Knockdown of the gene encoding Drosophila tribbles homologue 3 (Trib3) improves insulin sensitivity through peroxisome proliferator-activated receptor-γ (PPAR-γ) activation in a rat model of insulin resistance.
ABSTRACT Insulin action is purportedly modulated by Drosophila tribbles homologue 3 (TRIB3), which in vitro prevents thymoma viral proto-oncogene (AKT) and peroxisome proliferator-activated receptor-γ (PPAR-γ) activation. However, the physiological impact of TRIB3 action in vivo remains controversial.
We investigated the role of TRIB3 in rats treated with either a control or Trib3 antisense oligonucleotide (ASO). Tissue-specific insulin sensitivity was assessed in vivo using a euglycaemic-hyperinsulinaemic clamp. A separate group was treated with the PPAR-γ antagonist bisphenol-A-diglycidyl ether (BADGE) to assess the role of PPAR-γ in mediating the response to Trib3 ASO.
Trib3 ASO treatment specifically reduced Trib3 expression by 70% to 80% in liver and white adipose tissue. Fasting plasma glucose, insulin concentrations and basal rate of endogenous glucose production were unchanged. However, Trib3 ASO increased insulin-stimulated whole-body glucose uptake by ~50% during the euglycaemic-hyperinsulinaemic clamp. This was attributable to improved skeletal muscle glucose uptake. Despite the reduction of Trib3 expression, AKT2 activity was not increased. Trib3 ASO increased white adipose tissue mass by 70% and expression of Ppar-γ and its key target genes, raising the possibility that Trib3 ASO improves insulin sensitivity primarily in a PPAR-γ-dependent manner. Co-treatment with BADGE blunted the expansion of white adipose tissue and abrogated the insulin-sensitising effects of Trib3 ASO. Finally, Trib3 ASO also increased plasma HDL-cholesterol, a change that persisted with BADGE co-treatment.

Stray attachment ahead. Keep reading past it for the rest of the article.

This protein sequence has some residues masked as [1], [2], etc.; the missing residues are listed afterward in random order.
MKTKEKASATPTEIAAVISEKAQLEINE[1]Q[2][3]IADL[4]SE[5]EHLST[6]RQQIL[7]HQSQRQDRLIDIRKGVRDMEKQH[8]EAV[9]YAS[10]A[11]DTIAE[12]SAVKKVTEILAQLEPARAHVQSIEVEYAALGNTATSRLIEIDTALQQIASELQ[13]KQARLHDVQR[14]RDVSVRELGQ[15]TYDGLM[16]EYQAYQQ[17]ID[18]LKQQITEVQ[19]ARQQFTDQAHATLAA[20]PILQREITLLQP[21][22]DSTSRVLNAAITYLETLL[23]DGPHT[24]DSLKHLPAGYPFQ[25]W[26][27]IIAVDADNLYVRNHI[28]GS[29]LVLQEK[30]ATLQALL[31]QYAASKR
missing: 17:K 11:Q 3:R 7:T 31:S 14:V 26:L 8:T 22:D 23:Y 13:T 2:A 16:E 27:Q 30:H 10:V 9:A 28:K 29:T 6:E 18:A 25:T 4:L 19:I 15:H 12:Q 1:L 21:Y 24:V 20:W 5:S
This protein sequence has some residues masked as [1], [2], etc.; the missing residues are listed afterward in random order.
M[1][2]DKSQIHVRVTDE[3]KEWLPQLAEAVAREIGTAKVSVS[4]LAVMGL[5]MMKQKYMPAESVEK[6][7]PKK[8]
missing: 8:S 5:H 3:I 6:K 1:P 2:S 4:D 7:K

These data suggest that TRIB3 inhibition improves insulin sensitivity in vivo primarily in a PPAR-γ-dependent manner and without any change in AKT2 activity.